I have had to add a few new routines, including locking gates, setting traps, having a loaded shotgun next to my front door, etc, but other than the inconvenience in terms of time and annoyance, I am trying to get things back to normal. About the only significant and permanent change that will still occur is that I'm looking into getting some surveillance cameras.

The addition of the dog trap is also bringing new and exciting things into my life. A few nights ago, when I stumbled out at dusk to set it (if I set it before then, I catch a chicken), I got to the trap, knelt down and reached for the door, only to hear that unmistakable sound of a rattlesnake and to realize that my hand was about three inches from one that had decided to hang out in the trap. I retreated, found a broom, then convinced the snake that he wanted to hang out somewhere else. Then, this morning, I walked out to find a young skunk in the trap! I am currently using a county-loaned trap, but ordered one of my own, and now I'm really glad I didn't order the mountain-lion trap, or who knows WHAT I would find in there!! So far, I've managed not to get bitten or sprayed, but I've had a lot of excitement for the first week!

Other than that, life goes on and the seasons move at their own pace. My peach tree is producing sweet and fragrant fruit, and I harvested my first fig tonight. The summer vegetables are slowing down, reminding me, even as I sit here with the fans running to knock down the summer heat, that I'll soon be hauling up firewood again, cursing the mud and rain and wind.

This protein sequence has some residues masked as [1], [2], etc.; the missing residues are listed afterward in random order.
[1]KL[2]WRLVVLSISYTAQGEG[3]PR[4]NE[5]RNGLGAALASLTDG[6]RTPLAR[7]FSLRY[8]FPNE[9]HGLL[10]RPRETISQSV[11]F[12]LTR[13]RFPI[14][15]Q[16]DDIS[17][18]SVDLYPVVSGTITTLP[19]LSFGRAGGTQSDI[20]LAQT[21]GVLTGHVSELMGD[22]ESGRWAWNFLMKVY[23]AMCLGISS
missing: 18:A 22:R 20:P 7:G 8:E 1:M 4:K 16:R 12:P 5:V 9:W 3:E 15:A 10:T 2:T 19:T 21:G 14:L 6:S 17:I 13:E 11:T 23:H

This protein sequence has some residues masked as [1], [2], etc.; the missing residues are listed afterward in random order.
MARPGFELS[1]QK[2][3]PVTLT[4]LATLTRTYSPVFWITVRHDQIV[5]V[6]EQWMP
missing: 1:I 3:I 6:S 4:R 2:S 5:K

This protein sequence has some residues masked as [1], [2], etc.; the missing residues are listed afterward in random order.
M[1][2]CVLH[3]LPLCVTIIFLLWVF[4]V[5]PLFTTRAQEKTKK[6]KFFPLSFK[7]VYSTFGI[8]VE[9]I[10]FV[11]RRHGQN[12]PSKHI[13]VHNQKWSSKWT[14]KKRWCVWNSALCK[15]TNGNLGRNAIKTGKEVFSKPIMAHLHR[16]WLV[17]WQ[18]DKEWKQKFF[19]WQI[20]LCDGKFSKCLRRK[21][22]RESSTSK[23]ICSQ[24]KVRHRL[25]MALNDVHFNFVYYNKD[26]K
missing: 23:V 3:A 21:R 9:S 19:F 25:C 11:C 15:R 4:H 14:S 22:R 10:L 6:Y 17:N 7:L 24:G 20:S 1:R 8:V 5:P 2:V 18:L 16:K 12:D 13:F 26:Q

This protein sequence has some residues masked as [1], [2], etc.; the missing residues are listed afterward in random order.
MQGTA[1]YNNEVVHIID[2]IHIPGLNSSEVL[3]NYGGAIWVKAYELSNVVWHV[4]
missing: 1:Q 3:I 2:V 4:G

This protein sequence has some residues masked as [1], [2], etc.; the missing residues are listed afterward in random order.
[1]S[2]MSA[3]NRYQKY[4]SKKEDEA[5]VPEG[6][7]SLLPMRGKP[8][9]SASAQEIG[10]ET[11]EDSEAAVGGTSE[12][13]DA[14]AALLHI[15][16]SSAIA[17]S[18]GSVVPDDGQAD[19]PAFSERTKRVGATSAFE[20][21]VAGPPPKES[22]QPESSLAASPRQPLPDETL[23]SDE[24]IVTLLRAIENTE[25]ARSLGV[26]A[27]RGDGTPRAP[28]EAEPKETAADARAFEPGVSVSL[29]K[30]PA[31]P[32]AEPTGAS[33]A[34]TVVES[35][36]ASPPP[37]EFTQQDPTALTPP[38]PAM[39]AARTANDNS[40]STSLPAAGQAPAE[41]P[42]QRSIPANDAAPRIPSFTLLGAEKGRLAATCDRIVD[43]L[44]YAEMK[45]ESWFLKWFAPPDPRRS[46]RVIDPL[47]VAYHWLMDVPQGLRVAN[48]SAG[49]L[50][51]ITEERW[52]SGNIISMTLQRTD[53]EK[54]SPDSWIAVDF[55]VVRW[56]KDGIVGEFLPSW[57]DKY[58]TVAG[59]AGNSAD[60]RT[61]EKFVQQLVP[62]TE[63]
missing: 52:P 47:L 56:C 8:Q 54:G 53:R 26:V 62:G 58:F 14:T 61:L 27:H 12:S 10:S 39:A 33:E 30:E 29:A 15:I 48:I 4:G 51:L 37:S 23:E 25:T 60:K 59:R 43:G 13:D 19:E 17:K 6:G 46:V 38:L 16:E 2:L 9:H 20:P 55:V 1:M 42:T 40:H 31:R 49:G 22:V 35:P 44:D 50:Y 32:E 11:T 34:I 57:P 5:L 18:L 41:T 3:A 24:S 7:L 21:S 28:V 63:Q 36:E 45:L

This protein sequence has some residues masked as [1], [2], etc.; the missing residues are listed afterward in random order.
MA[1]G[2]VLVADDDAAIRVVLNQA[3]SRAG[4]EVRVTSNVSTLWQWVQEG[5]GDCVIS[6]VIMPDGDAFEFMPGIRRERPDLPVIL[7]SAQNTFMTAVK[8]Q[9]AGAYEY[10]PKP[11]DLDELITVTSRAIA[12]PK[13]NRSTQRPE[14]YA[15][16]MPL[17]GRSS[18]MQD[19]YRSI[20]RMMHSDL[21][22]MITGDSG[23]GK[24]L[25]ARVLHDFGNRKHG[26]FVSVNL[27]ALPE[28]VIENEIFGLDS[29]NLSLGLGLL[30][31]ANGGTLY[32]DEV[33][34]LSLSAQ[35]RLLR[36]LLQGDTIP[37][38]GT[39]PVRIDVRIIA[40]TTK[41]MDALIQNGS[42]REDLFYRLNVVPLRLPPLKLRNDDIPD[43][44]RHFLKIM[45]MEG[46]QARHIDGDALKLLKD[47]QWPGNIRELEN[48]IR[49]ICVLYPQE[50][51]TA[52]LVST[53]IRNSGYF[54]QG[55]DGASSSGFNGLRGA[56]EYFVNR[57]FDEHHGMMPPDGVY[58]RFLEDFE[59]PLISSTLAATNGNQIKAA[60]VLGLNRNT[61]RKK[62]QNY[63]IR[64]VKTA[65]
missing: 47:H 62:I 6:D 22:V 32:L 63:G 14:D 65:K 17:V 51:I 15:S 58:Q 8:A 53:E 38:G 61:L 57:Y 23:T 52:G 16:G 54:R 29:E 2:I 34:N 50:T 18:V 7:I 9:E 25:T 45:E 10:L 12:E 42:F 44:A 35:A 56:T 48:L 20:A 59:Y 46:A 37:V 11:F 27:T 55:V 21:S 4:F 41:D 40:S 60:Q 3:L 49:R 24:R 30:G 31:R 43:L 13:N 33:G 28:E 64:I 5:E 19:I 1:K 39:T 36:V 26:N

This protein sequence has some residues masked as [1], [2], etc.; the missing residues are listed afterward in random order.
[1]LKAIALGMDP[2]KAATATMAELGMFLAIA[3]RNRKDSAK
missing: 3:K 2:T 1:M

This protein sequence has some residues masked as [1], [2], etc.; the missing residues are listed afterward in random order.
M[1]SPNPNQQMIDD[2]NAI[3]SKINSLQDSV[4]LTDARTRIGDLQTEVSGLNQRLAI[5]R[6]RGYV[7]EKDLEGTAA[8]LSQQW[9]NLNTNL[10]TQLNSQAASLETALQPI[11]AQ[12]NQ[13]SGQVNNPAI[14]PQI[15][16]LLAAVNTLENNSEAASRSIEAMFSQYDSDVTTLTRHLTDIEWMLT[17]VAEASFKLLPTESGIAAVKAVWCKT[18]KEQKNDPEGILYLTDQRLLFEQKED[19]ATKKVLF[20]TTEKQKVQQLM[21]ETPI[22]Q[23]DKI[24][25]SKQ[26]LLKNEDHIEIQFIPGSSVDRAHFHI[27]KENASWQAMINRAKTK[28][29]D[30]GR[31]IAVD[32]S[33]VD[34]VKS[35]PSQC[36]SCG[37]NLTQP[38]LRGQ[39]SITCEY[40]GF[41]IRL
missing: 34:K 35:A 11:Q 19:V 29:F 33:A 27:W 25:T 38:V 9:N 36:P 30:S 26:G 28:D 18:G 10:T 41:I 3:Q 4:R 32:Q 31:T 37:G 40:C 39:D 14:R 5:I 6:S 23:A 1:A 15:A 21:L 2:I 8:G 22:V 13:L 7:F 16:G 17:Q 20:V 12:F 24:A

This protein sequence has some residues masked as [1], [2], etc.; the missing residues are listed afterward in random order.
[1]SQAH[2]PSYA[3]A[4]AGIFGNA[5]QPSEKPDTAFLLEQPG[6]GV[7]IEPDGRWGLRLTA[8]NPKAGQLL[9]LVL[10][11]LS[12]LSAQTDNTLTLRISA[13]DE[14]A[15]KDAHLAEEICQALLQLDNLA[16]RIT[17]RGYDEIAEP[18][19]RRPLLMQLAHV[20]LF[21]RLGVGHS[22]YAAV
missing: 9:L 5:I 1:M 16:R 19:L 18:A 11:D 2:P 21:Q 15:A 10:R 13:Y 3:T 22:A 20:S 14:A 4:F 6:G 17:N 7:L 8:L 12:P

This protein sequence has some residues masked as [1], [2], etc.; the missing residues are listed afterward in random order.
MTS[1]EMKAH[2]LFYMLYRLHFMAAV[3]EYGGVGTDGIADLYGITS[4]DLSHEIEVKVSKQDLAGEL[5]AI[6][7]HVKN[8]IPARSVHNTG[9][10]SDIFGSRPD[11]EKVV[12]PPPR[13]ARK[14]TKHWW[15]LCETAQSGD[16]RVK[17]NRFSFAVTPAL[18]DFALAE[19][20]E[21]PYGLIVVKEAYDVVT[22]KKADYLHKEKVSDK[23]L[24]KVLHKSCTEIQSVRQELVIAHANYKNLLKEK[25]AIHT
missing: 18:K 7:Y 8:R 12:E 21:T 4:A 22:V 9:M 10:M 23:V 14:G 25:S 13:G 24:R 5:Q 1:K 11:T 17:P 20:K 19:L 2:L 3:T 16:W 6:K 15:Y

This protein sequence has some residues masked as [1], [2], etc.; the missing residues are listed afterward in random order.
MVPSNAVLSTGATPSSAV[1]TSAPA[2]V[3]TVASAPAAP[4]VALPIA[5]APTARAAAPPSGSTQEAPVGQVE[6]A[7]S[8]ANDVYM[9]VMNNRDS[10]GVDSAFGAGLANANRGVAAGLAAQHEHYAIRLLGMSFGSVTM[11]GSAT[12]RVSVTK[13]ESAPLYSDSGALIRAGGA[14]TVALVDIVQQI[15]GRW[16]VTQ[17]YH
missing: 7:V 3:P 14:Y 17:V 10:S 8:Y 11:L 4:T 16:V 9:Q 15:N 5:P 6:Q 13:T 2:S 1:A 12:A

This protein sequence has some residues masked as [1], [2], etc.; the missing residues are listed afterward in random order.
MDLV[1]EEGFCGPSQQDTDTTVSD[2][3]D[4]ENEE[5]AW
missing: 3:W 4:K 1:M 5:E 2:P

Right now, however, there is a breeze coming in from the southwest, and the sky is clear, and dark, and spotted with brilliant stars. Everything is quiet, except for the sound of crickets, and I wonder how lucky a person must be to be able to take for granted such a calm and beautiful night and to be so accustomed to such things as to not be struck dumb by the sheer wonder of it all.

Submit "A week on the ranch (August 10 - August 16, 2009)" to Facebook Submit "A week on the ranch (August 10 - August 16, 2009)" to Tweet This Submit "A week on the ranch (August 10 - August 16, 2009)" to Digg Submit "A week on the ranch (August 10 - August 16, 2009)" to del.icio.us Submit "A week on the ranch (August 10 - August 16, 2009)" to StumbleUpon Submit "A week on the ranch (August 10 - August 16, 2009)" to Google

Ranch Diary


  1. phoeny_moonstar's Avatar
    Sorry to hear about Tank.

    Glad to hear things are moving along on the ranch. It sounds like a beautiful place to live.
  2. fixer's Avatar
    I am getting back into my chair after thinking of my wife having hens laying in her laundry room. You have a shotgun by the front door yet reach for a broom to deal with a rattlesnake. We are very different people.
  3. madhen's Avatar
    I have always had a respect for life that goes beyond my own species. I understand killing for food and killing to protect your own, but I don't kill just to remove a problem. The snake hasn't come back (they rarely do), and no carcass to deal with, so, in this case anyway, the broom was mightier than the bullet!